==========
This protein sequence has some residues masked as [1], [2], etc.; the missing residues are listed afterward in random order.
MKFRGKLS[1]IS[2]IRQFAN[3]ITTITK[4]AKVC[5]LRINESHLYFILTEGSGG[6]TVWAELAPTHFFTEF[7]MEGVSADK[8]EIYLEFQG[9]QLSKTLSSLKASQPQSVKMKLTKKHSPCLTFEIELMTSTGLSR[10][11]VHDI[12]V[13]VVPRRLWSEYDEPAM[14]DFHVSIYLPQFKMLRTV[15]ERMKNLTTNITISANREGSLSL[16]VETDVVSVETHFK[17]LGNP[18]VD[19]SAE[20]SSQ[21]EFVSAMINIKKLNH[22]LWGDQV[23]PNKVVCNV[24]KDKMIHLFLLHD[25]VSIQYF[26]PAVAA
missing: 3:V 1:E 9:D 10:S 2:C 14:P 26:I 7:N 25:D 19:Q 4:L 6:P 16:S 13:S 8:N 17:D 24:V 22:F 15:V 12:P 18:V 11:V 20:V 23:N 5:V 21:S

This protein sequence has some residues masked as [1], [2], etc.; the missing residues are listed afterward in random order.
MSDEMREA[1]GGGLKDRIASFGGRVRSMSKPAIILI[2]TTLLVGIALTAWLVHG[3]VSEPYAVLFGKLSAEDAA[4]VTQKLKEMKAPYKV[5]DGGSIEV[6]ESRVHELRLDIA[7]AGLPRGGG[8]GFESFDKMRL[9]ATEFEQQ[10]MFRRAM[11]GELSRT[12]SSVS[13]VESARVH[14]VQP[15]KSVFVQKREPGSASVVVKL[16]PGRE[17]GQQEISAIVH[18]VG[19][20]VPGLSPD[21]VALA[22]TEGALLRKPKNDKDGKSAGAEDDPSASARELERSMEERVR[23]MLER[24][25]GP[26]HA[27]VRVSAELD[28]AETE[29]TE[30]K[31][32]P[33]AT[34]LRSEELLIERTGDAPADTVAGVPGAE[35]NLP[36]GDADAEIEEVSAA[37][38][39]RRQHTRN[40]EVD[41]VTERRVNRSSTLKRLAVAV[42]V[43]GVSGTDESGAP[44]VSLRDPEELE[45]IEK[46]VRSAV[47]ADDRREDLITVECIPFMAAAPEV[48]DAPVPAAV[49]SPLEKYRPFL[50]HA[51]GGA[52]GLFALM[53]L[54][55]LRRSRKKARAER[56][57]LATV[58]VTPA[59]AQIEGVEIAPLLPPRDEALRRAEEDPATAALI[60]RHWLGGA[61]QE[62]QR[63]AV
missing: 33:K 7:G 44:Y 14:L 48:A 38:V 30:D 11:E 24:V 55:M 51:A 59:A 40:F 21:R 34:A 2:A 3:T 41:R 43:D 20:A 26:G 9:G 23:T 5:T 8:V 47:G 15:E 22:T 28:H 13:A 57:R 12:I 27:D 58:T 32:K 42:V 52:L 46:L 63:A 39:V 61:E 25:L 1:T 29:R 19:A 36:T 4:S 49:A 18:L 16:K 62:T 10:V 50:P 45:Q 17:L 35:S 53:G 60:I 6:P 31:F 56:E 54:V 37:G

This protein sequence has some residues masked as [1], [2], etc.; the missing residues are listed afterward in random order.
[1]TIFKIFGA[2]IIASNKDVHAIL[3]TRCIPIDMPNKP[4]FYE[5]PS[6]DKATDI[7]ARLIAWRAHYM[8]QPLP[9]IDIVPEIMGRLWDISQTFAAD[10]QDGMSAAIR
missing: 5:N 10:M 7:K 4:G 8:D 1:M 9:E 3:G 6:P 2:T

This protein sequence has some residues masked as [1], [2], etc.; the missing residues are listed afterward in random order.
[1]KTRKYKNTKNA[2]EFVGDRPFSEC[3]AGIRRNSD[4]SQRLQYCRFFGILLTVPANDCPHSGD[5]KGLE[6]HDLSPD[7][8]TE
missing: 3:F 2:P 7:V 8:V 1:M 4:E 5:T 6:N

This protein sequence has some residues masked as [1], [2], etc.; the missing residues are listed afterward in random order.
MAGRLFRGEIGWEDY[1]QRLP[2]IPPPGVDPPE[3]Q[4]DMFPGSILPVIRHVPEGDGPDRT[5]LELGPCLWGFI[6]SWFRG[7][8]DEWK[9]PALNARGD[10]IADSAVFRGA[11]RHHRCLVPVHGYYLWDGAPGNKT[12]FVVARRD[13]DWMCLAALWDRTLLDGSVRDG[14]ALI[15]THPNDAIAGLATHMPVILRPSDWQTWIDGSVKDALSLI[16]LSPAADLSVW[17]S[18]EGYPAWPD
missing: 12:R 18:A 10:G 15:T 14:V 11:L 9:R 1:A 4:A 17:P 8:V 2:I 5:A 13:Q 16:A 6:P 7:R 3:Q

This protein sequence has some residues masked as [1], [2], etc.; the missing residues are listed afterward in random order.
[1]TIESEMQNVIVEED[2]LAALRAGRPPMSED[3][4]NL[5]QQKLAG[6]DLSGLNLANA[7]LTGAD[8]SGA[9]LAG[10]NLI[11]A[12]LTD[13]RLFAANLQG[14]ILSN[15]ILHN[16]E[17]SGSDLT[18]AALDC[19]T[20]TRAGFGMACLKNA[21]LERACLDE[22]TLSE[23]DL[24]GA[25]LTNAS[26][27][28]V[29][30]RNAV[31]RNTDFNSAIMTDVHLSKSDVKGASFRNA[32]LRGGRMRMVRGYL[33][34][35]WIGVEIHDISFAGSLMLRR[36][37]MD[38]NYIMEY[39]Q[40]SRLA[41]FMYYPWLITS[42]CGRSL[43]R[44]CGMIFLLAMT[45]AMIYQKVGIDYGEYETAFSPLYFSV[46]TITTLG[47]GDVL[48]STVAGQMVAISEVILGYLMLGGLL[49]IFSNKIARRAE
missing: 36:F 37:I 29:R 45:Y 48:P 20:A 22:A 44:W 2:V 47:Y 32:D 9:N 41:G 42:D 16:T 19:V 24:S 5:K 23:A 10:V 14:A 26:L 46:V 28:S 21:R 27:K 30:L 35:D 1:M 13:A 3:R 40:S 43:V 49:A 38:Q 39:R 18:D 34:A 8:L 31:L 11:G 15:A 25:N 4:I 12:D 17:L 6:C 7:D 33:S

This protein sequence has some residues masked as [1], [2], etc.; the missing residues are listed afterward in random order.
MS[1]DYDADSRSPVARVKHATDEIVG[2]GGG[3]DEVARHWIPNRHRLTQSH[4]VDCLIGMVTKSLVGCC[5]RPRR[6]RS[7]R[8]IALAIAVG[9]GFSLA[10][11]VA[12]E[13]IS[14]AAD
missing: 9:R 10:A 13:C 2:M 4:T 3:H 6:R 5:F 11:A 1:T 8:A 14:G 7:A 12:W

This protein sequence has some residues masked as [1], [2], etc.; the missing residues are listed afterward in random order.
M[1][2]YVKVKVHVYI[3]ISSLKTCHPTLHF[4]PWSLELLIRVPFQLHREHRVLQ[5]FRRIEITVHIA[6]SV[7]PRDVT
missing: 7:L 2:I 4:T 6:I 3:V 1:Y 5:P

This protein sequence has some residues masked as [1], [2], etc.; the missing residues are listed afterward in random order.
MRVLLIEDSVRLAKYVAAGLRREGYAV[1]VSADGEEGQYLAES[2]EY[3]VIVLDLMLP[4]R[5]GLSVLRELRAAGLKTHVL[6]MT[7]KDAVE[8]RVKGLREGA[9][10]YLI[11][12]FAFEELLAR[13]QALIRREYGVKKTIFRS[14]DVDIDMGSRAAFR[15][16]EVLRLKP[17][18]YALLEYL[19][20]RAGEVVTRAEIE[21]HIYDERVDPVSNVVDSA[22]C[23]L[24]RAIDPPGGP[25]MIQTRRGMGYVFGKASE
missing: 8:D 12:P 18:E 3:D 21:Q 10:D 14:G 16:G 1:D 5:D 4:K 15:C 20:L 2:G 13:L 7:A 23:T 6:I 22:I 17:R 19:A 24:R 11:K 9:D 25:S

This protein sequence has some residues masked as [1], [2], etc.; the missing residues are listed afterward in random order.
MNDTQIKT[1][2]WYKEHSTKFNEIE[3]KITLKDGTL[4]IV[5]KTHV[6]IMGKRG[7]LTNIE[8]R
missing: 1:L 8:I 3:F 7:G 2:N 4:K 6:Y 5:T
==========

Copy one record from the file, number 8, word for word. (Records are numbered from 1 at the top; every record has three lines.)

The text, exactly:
This protein sequence has some residues masked as [1], [2], etc.; the missing residues are listed afterward in random order.
M[1][2]YVKVKVHVYI[3]ISSLKTCHPTLHF[4]PWSLELLIRVPFQLHREHRVLQ[5]FRRIEITVHIA[6]SV[7]PRDVT
missing: 7:L 2:I 4:T 6:I 3:V 1:Y 5:P